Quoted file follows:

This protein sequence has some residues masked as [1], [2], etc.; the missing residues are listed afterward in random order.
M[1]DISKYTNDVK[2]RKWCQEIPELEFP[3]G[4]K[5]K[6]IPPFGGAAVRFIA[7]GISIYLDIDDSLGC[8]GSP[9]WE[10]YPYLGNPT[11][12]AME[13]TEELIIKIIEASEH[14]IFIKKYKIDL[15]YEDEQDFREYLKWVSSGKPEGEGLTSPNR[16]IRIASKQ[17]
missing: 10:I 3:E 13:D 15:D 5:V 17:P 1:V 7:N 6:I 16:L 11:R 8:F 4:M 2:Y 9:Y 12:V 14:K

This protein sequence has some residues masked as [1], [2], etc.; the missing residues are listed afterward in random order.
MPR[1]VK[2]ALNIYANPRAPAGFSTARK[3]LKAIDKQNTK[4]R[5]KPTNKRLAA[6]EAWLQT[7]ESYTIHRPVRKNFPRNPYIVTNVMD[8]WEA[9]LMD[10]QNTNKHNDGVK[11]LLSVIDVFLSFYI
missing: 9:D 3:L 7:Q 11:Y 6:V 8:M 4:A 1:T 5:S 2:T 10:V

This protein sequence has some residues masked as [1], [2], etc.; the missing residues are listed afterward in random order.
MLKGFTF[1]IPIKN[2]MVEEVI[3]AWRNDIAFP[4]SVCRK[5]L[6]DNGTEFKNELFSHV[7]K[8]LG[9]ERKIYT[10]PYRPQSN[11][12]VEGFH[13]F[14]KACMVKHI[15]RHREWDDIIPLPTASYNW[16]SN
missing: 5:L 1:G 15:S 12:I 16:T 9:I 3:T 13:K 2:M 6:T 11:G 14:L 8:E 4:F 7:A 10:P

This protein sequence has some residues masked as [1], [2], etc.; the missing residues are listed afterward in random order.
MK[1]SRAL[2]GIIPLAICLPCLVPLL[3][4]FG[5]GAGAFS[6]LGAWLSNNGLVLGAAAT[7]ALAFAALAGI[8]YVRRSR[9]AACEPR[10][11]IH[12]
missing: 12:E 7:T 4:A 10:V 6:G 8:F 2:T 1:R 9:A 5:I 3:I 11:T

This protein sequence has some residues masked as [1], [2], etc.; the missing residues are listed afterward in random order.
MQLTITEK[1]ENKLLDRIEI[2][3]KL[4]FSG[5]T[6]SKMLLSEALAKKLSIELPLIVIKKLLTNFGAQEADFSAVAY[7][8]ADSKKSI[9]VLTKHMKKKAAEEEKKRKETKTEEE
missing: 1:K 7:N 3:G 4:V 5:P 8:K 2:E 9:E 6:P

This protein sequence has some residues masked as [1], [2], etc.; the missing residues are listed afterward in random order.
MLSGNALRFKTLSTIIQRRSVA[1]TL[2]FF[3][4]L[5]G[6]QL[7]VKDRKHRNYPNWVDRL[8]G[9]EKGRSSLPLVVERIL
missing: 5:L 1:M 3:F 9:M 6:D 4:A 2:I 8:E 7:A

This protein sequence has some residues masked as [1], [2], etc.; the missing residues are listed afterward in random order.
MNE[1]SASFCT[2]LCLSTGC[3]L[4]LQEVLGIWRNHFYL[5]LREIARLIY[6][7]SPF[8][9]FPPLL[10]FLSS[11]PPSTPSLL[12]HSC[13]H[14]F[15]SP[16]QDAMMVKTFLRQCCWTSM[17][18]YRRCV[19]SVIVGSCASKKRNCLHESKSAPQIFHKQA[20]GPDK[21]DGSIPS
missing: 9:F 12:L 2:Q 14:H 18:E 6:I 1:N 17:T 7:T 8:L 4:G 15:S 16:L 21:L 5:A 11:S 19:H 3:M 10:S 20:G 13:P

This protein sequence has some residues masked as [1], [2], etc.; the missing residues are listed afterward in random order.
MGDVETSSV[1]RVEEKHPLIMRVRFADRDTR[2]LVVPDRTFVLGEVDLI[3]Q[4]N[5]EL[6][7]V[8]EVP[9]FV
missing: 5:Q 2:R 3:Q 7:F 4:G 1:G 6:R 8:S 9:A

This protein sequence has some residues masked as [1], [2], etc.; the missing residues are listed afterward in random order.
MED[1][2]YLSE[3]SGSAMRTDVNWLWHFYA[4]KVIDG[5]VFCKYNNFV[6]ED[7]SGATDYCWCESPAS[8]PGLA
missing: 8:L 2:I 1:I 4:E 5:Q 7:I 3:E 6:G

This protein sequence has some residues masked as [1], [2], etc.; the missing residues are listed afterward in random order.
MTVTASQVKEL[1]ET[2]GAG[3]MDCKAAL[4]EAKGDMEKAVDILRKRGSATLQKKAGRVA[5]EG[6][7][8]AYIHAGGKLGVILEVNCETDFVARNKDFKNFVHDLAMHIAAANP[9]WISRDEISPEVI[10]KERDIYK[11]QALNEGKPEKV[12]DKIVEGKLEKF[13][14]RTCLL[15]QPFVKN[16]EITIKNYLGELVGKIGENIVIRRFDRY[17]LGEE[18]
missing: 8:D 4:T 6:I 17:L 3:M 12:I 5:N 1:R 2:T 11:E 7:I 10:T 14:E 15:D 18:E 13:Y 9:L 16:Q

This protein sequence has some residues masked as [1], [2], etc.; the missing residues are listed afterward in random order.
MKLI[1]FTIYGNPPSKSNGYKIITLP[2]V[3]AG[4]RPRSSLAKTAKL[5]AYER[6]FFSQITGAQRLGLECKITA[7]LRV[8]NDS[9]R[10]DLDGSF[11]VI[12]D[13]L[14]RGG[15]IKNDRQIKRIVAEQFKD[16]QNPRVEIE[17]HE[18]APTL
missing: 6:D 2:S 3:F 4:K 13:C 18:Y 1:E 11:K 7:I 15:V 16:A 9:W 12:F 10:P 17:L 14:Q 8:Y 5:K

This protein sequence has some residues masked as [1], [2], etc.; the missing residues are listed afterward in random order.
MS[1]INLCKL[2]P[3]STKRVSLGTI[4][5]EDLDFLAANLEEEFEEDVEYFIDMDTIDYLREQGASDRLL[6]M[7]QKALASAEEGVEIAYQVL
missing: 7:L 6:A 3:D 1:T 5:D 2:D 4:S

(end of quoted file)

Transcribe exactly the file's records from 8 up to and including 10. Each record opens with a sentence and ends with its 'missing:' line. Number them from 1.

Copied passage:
This protein sequence has some residues masked as [1], [2], etc.; the missing residues are listed afterward in random order.
MGDVETSSV[1]RVEEKHPLIMRVRFADRDTR[2]LVVPDRTFVLGEVDLI[3]Q[4]N[5]EL[6][7]V[8]EVP[9]FV
missing: 5:Q 2:R 3:Q 7:F 4:G 1:G 6:R 8:S 9:A

This protein sequence has some residues masked as [1], [2], etc.; the missing residues are listed afterward in random order.
MED[1][2]YLSE[3]SGSAMRTDVNWLWHFYA[4]KVIDG[5]VFCKYNNFV[6]ED[7]SGATDYCWCESPAS[8]PGLA
missing: 8:L 2:I 1:I 4:E 5:Q 7:I 3:E 6:G

This protein sequence has some residues masked as [1], [2], etc.; the missing residues are listed afterward in random order.
MTVTASQVKEL[1]ET[2]GAG[3]MDCKAAL[4]EAKGDMEKAVDILRKRGSATLQKKAGRVA[5]EG[6][7][8]AYIHAGGKLGVILEVNCETDFVARNKDFKNFVHDLAMHIAAANP[9]WISRDEISPEVI[10]KERDIYK[11]QALNEGKPEKV[12]DKIVEGKLEKF[13][14]RTCLL[15]QPFVKN[16]EITIKNYLGELVGKIGENIVIRRFDRY[17]LGEE[18]
missing: 8:D 4:T 6:I 17:L 3:M 12:I 5:N 1:R 2:T 11:E 7:I 10:T 14:E 15:D 18:E 13:Y 9:L 16:Q